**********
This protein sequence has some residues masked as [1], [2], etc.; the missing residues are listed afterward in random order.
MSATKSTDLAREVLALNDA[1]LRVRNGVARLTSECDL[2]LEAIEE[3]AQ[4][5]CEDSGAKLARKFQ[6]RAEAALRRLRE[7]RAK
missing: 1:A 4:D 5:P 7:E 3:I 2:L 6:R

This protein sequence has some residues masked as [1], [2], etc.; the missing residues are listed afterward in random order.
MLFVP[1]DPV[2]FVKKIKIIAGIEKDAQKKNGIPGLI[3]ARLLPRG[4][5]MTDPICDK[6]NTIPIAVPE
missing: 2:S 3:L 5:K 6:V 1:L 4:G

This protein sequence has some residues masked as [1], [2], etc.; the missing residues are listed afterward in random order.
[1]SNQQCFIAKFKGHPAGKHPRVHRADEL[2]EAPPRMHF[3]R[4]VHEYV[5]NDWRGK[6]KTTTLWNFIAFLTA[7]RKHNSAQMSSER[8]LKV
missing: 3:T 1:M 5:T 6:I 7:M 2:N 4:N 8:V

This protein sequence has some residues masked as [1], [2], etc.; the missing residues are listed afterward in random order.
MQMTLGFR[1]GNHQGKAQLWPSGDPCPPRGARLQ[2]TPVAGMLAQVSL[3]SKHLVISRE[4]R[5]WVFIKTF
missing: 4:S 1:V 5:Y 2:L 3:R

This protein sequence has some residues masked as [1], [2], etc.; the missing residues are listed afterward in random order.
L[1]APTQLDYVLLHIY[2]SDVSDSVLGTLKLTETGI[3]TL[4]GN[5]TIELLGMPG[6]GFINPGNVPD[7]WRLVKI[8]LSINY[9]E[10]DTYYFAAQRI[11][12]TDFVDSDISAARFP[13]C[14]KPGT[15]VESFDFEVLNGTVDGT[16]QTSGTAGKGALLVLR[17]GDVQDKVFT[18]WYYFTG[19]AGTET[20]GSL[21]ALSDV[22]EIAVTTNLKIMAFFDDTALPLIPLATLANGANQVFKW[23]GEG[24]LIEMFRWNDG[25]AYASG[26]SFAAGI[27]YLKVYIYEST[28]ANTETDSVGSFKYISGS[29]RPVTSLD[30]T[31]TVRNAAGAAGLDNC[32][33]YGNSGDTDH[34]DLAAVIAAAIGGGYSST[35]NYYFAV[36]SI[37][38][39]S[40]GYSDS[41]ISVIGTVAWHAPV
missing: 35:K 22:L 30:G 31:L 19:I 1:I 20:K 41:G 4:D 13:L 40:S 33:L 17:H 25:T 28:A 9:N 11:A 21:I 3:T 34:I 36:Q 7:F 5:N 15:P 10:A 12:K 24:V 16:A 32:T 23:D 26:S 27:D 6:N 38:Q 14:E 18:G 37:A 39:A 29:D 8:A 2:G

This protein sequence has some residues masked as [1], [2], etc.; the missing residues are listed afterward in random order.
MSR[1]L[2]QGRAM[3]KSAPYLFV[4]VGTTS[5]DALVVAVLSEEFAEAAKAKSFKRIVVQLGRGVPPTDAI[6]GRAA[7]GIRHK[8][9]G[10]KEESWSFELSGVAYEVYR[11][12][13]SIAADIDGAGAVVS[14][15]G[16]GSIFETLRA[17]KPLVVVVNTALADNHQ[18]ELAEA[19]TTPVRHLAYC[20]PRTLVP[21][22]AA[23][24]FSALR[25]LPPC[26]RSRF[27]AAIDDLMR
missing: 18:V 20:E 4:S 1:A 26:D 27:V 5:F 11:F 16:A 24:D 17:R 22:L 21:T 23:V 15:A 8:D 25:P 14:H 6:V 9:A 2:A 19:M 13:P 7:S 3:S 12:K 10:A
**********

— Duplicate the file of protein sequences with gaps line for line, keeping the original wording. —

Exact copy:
This protein sequence has some residues masked as [1], [2], etc.; the missing residues are listed afterward in random order.
MSATKSTDLAREVLALNDA[1]LRVRNGVARLTSECDL[2]LEAIEE[3]AQ[4][5]CEDSGAKLARKFQ[6]RAEAALRRLRE[7]RAK
missing: 1:A 4:D 5:P 7:E 3:I 2:L 6:R

This protein sequence has some residues masked as [1], [2], etc.; the missing residues are listed afterward in random order.
MLFVP[1]DPV[2]FVKKIKIIAGIEKDAQKKNGIPGLI[3]ARLLPRG[4][5]MTDPICDK[6]NTIPIAVPE
missing: 2:S 3:L 5:K 6:V 1:L 4:G

This protein sequence has some residues masked as [1], [2], etc.; the missing residues are listed afterward in random order.
[1]SNQQCFIAKFKGHPAGKHPRVHRADEL[2]EAPPRMHF[3]R[4]VHEYV[5]NDWRGK[6]KTTTLWNFIAFLTA[7]RKHNSAQMSSER[8]LKV
missing: 3:T 1:M 5:T 6:I 7:M 2:N 4:N 8:V

This protein sequence has some residues masked as [1], [2], etc.; the missing residues are listed afterward in random order.
MQMTLGFR[1]GNHQGKAQLWPSGDPCPPRGARLQ[2]TPVAGMLAQVSL[3]SKHLVISRE[4]R[5]WVFIKTF
missing: 4:S 1:V 5:Y 2:L 3:R

This protein sequence has some residues masked as [1], [2], etc.; the missing residues are listed afterward in random order.
L[1]APTQLDYVLLHIY[2]SDVSDSVLGTLKLTETGI[3]TL[4]GN[5]TIELLGMPG[6]GFINPGNVPD[7]WRLVKI[8]LSINY[9]E[10]DTYYFAAQRI[11][12]TDFVDSDISAARFP[13]C[14]KPGT[15]VESFDFEVLNGTVDGT[16]QTSGTAGKGALLVLR[17]GDVQDKVFT[18]WYYFTG[19]AGTET[20]GSL[21]ALSDV[22]EIAVTTNLKIMAFFDDTALPLIPLATLANGANQVFKW[23]GEG[24]LIEMFRWNDG[25]AYASG[26]SFAAGI[27]YLKVYIYEST[28]ANTETDSVGSFKYISGS[29]RPVTSLD[30]T[31]TVRNAAGAAGLDNC[32][33]YGNSGDTDH[34]DLAAVIAAAIGGGYSST[35]NYYFAV[36]SI[37][38][39]S[40]GYSDS[41]ISVIGTVAWHAPV
missing: 35:K 22:L 30:G 31:L 19:I 1:I 20:K 41:G 4:D 13:L 40:S 33:L 17:H 25:T 28:A 9:N 11:A 21:I 3:T 34:I 36:Q 7:F 5:N 15:P 10:A 12:K 24:V 16:A 32:T 23:D 26:S 27:D 6:N 38:Q 14:E 18:G 37:A 39:A 29:D 8:A 2:G

This protein sequence has some residues masked as [1], [2], etc.; the missing residues are listed afterward in random order.
MSR[1]L[2]QGRAM[3]KSAPYLFV[4]VGTTS[5]DALVVAVLSEEFAEAAKAKSFKRIVVQLGRGVPPTDAI[6]GRAA[7]GIRHK[8][9]G[10]KEESWSFELSGVAYEVYR[11][12][13]SIAADIDGAGAVVS[14][15]G[16]GSIFETLRA[17]KPLVVVVNTALADNHQ[18]ELAEA[19]TTPVRHLAYC[20]PRTLVP[21][22]AA[23][24]FSALR[25]LPPC[26]RSRF[27]AAIDDLMR
missing: 18:V 20:E 4:S 1:A 26:D 27:V 5:F 11:F 16:A 24:D 17:R 22:L 21:T 23:V 15:A 8:D 25:P 14:H 6:V 9:A 2:A 19:M 13:P 7:S 3:S 12:K 10:A